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Message of his Holiness POPE FRANCIS FOURTH WORLD DAY OF THE POOR 15 November 2020

“Stretch forth your hand to the poor” (Sir 7:32).

Age-old wisdom has proposed these words as a sacred rule to be followed in life. Today these words remain as timely as ever. They help us fix our gaze on what is essential and overcome the barriers of indifference. Poverty always appears in a variety of guises, and calls for attention to each particular situation. In all of these, we have an opportunity to encounter the Lord Jesus, who has revealed himself as present in the least of his brothers and sisters (cf. Mt 25:40).

This is clearly demonstrated by the passage from which the theme of this year’s Message is taken (cf. 7:29-36). Prayer to God and solidarity with the poor and suffering are inseparable. In order to perform an act of worship acceptable to the Lord, we have to recognize that each person, even the poorest and most contemptible, is made in the image of God. From this awareness comes the gift of God’s blessing, drawn by the generosity we show to the poor. Time devoted to prayer can never become an alibi for neglecting our neighbour in need. In fact the very opposite is true: the Lord’s blessing descends upon us and prayer attains its goal when accompanied by service to the poor.

Keeping our gaze fixed on the poor is difficult, but more necessary than ever if we are to give proper direction to our personal life and the life of society. It is not a matter of fine words but of a concrete commitment inspired by divine charity. Each year, on the World Day of the Poor, I reiterate this basic truth in the life of the Church, for the poor are and always will be with us to help us welcome Christ’s presence into our daily lives (cf. Jn 12:8).

Encountering the poor and those in need constantly challenges us and forces us to think. How can we help to eliminate or at least alleviate their marginalization and suffering? How can we help them in their spiritual need? The Christian community is called to be involved in this kind of sharing and to recognize that it cannot be delegated to others. In order to help the poor, we ourselves need to live the experience of evangelical poverty. We cannot feel “alright” when any member of the human family is left behind and in the shadows. The silent cry of so many poor men, women and children should find the people of God at the forefront, always and everywhere, in efforts to give them a voice, to protect and support them in the face of hypocrisy and so many unfulfilled promises, and to invite them to share in the life of the community.

The ability to stretch forth our hand shows that we possess an innate capacity to act in ways that give meaning to life. How many outstretched hands do we see every day! Sadly, it is more and more the case that the frenetic pace of life sucks us into a whirlwind of indifference, to the point that we no longer know how to recognize the good silently being done each day and with great generosity all around us. Only when something happens that upsets the course of our lives do our eyes become capable of seeing the goodness of the saints “next door”, of “those who, living in our midst, reflect God’s presence” (Gaudete et Exsultate, 7), but without fanfare. Bad news fills the pages of newspapers, websites and television screens, to the point that evil seems to reign supreme. But that is not the case. To be sure, malice and violence, abuse and corruption abound, but life is interwoven too with acts of respect and generosity that not only compensate for evil, but inspire us to take an extra step and fill our hearts with hope.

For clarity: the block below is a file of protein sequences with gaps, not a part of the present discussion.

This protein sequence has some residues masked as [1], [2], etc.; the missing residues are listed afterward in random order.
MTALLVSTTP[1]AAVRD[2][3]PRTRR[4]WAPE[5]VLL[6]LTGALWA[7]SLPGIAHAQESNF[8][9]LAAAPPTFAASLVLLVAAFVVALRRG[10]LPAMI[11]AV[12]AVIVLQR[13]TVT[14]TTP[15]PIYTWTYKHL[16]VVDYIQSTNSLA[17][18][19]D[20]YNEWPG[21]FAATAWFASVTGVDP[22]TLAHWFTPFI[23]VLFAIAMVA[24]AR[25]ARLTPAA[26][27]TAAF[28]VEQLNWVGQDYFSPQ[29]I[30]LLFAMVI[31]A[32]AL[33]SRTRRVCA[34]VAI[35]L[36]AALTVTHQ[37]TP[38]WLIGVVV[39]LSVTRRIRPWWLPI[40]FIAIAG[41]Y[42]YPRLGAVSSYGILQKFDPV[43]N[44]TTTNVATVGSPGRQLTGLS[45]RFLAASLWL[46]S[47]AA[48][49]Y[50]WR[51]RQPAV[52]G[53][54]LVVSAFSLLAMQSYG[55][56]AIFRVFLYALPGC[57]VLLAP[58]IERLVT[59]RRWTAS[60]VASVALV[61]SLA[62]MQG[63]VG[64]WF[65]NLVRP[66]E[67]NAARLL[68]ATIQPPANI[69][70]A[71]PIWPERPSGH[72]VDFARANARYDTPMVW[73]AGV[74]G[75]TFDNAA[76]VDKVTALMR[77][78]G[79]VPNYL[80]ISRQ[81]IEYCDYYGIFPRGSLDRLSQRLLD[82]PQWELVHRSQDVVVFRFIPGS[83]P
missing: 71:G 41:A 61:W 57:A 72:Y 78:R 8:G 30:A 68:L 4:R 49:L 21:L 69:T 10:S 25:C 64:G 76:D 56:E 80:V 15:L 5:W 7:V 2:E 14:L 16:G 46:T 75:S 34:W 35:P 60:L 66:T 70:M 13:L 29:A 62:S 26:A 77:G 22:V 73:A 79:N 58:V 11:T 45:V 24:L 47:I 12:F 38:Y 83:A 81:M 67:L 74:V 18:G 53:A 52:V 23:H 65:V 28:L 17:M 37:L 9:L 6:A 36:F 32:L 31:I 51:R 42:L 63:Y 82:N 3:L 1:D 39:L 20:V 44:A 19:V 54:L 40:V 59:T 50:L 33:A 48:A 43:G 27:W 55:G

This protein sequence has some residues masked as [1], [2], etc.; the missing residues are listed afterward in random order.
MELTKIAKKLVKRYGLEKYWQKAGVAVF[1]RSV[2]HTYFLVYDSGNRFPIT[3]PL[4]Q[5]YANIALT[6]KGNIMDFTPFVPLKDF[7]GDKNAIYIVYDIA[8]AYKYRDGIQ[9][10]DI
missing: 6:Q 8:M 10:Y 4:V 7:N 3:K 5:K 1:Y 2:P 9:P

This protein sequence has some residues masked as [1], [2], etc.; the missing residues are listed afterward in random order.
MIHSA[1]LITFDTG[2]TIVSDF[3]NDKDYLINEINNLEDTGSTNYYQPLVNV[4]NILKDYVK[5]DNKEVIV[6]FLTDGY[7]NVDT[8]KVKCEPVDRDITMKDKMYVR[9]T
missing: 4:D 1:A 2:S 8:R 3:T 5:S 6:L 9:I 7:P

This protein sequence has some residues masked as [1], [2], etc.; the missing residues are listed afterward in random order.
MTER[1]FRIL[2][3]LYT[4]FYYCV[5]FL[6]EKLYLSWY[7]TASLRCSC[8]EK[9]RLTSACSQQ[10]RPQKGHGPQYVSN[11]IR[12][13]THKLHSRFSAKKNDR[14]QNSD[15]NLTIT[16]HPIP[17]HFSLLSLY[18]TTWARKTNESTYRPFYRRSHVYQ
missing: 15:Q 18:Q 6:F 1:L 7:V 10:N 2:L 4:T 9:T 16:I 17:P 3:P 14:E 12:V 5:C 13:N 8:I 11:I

This pandemic arrived suddenly and caught us unprepared, sparking a powerful sense of bewilderment and helplessness. Yet hands never stopped reaching out to the poor. This has made us all the more aware of the presence of the poor in our midst and their need for help. Structures of charity, works of mercy, cannot be improvised. Constant organization and training is needed, based on the realization of our own need for an outstretched hand.

This year’s theme – “Stretch forth your hand to the poor” – is thus a summons to responsibility and commitment as men and women who are part of our one human family. It encourages us to bear the burdens of the weakest, in accord with the words of Saint Paul: “Through love serve one another. For the whole law is fulfilled in one word: ‘You shall love your neighbour as yourself’… Bear one another’s burdens, and so fulfil the law of Christ” (Gal 5:13-14; 6:2). The Apostle teaches that the freedom bestowed through the death and resurrection of Jesus Christ makes us individually responsible for serving others, especially the weakest. This is not an option, but rather a sign of the authenticity of the faith we profess.

In this journey of daily encounter with the poor, the Mother of God is ever at our side. More than any other, she is the Mother of the Poor. The Virgin Mary knows well the difficulties and sufferings of the marginalized, for she herself gave birth to the Son of God in a stable. Due to the threat of Herod, she fled to another country with Joseph her spouse and the child Jesus. For several years, the Holy Family lived as refugees. May our prayer to Mary, Mother of the Poor, unite these, her beloved children, with all those who serve them in Christ’s name. And may that prayer enable outstretched hands to become an embrace of shared and rediscovered fraternity.